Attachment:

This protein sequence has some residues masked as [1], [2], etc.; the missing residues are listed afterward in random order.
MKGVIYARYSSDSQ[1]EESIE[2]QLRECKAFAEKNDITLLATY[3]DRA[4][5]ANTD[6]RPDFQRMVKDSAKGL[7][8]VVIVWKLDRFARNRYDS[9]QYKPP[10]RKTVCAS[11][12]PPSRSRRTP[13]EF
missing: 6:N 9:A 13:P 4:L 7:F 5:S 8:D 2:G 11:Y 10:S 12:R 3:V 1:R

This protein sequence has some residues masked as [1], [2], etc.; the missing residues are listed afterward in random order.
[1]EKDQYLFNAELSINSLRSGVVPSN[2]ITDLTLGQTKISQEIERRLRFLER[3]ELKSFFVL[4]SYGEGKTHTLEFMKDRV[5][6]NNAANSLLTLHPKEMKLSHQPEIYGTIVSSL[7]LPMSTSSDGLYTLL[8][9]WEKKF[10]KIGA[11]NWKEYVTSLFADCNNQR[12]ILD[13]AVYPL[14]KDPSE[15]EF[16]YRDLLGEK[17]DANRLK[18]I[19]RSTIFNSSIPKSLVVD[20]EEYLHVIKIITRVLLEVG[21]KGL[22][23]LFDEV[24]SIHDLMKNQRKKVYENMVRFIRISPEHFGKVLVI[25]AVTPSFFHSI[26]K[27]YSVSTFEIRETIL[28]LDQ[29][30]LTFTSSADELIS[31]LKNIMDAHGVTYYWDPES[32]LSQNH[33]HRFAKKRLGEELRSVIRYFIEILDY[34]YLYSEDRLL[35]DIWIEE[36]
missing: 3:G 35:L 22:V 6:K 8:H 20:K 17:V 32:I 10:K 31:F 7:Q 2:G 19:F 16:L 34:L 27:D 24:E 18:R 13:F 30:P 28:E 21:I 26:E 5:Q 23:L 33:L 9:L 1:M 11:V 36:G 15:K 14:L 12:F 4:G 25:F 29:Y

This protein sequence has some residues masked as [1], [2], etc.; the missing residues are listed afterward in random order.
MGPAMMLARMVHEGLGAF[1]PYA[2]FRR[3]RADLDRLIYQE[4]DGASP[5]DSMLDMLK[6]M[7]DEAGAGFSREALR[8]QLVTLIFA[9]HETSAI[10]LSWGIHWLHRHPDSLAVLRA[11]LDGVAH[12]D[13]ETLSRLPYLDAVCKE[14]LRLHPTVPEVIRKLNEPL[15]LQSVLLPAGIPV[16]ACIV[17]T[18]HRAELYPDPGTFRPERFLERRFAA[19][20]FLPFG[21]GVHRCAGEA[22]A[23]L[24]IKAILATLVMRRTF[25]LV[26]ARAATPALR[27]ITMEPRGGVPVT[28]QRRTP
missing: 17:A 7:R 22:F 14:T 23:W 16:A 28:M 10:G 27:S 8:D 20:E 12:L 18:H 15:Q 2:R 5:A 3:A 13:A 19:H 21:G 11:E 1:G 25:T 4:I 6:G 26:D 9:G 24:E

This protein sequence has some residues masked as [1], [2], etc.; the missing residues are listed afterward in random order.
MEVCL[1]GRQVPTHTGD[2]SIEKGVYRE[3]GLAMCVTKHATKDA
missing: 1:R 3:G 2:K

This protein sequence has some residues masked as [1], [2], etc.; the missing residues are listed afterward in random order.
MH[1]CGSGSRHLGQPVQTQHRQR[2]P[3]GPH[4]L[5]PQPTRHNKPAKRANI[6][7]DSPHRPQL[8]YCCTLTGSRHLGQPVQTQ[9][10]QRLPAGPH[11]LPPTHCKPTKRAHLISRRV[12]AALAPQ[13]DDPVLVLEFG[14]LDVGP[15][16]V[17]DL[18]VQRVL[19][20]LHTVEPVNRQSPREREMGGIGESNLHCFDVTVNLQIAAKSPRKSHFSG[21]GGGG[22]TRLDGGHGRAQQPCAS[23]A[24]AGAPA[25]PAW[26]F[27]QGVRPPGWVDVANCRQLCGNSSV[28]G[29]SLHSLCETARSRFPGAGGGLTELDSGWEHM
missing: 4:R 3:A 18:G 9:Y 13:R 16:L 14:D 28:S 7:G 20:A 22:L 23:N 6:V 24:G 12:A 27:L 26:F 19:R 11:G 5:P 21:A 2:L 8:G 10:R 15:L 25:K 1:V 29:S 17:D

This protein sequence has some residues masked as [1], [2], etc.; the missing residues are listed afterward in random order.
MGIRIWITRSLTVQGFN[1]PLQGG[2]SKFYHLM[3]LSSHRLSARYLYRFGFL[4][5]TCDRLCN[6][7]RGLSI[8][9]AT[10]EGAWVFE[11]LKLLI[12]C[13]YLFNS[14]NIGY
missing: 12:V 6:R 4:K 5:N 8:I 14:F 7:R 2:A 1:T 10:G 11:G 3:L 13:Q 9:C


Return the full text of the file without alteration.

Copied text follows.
This protein sequence has some residues masked as [1], [2], etc.; the missing residues are listed afterward in random order.
MKGVIYARYSSDSQ[1]EESIE[2]QLRECKAFAEKNDITLLATY[3]DRA[4][5]ANTD[6]RPDFQRMVKDSAKGL[7][8]VVIVWKLDRFARNRYDS[9]QYKPP[10]RKTVCAS[11][12]PPSRSRRTP[13]EF
missing: 6:N 9:A 13:P 4:L 7:F 5:S 8:D 2:G 11:Y 10:S 12:R 3:V 1:R

This protein sequence has some residues masked as [1], [2], etc.; the missing residues are listed afterward in random order.
[1]EKDQYLFNAELSINSLRSGVVPSN[2]ITDLTLGQTKISQEIERRLRFLER[3]ELKSFFVL[4]SYGEGKTHTLEFMKDRV[5][6]NNAANSLLTLHPKEMKLSHQPEIYGTIVSSL[7]LPMSTSSDGLYTLL[8][9]WEKKF[10]KIGA[11]NWKEYVTSLFADCNNQR[12]ILD[13]AVYPL[14]KDPSE[15]EF[16]YRDLLGEK[17]DANRLK[18]I[19]RSTIFNSSIPKSLVVD[20]EEYLHVIKIITRVLLEVG[21]KGL[22][23]LFDEV[24]SIHDLMKNQRKKVYENMVRFIRISPEHFGKVLVI[25]AVTPSFFHSI[26]K[27]YSVSTFEIRETIL[28]LDQ[29][30]LTFTSSADELIS[31]LKNIMDAHGVTYYWDPES[32]LSQNH[33]HRFAKKRLGEELRSVIRYFIEILDY[34]YLYSEDRLL[35]DIWIEE[36]
missing: 3:G 35:L 22:V 6:K 8:H 20:K 17:V 32:I 10:K 31:F 7:Q 2:G 19:F 16:L 34:L 27:D 24:E 18:R 13:F 30:P 28:E 21:I 26:E 5:Q 23:L 33:L 9:L 1:M 11:V 36:G 15:K 14:L 12:F 4:G 25:F 29:Y

This protein sequence has some residues masked as [1], [2], etc.; the missing residues are listed afterward in random order.
MGPAMMLARMVHEGLGAF[1]PYA[2]FRR[3]RADLDRLIYQE[4]DGASP[5]DSMLDMLK[6]M[7]DEAGAGFSREALR[8]QLVTLIFA[9]HETSAI[10]LSWGIHWLHRHPDSLAVLRA[11]LDGVAH[12]D[13]ETLSRLPYLDAVCKE[14]LRLHPTVPEVIRKLNEPL[15]LQSVLLPAGIPV[16]ACIV[17]T[18]HRAELYPDPGTFRPERFLERRFAA[19][20]FLPFG[21]GVHRCAGEA[22]A[23]L[24]IKAILATLVMRRTF[25]LV[26]ARAATPALR[27]ITMEPRGGVPVT[28]QRRTP
missing: 17:A 7:R 22:F 14:T 23:W 16:A 28:M 10:G 27:S 8:D 20:E 12:L 18:H 15:Q 2:R 5:A 3:A 13:A 19:H 21:G 11:E 1:G 25:T 4:I 6:G 26:D 9:G 24:E

This protein sequence has some residues masked as [1], [2], etc.; the missing residues are listed afterward in random order.
MEVCL[1]GRQVPTHTGD[2]SIEKGVYRE[3]GLAMCVTKHATKDA
missing: 1:R 3:G 2:K

This protein sequence has some residues masked as [1], [2], etc.; the missing residues are listed afterward in random order.
MH[1]CGSGSRHLGQPVQTQHRQR[2]P[3]GPH[4]L[5]PQPTRHNKPAKRANI[6][7]DSPHRPQL[8]YCCTLTGSRHLGQPVQTQ[9][10]QRLPAGPH[11]LPPTHCKPTKRAHLISRRV[12]AALAPQ[13]DDPVLVLEFG[14]LDVGP[15][16]V[17]DL[18]VQRVL[19][20]LHTVEPVNRQSPREREMGGIGESNLHCFDVTVNLQIAAKSPRKSHFSG[21]GGGG[22]TRLDGGHGRAQQPCAS[23]A[24]AGAPA[25]PAW[26]F[27]QGVRPPGWVDVANCRQLCGNSSV[28]G[29]SLHSLCETARSRFPGAGGGLTELDSGWEHM
missing: 4:R 3:A 18:G 9:Y 13:R 16:L 14:D 28:S 7:G 20:A 22:L 23:N 6:V 24:G 12:A 27:L 26:F 19:R 11:G 5:P 21:A 2:L 8:G 10:R 15:L 25:K 1:V 29:S 17:D

This protein sequence has some residues masked as [1], [2], etc.; the missing residues are listed afterward in random order.
MGIRIWITRSLTVQGFN[1]PLQGG[2]SKFYHLM[3]LSSHRLSARYLYRFGFL[4][5]TCDRLCN[6][7]RGLSI[8][9]AT[10]EGAWVFE[11]LKLLI[12]C[13]YLFNS[14]NIGY
missing: 12:V 6:R 4:K 5:N 8:I 14:F 7:R 2:A 1:T 10:G 11:G 3:L 13:Q 9:C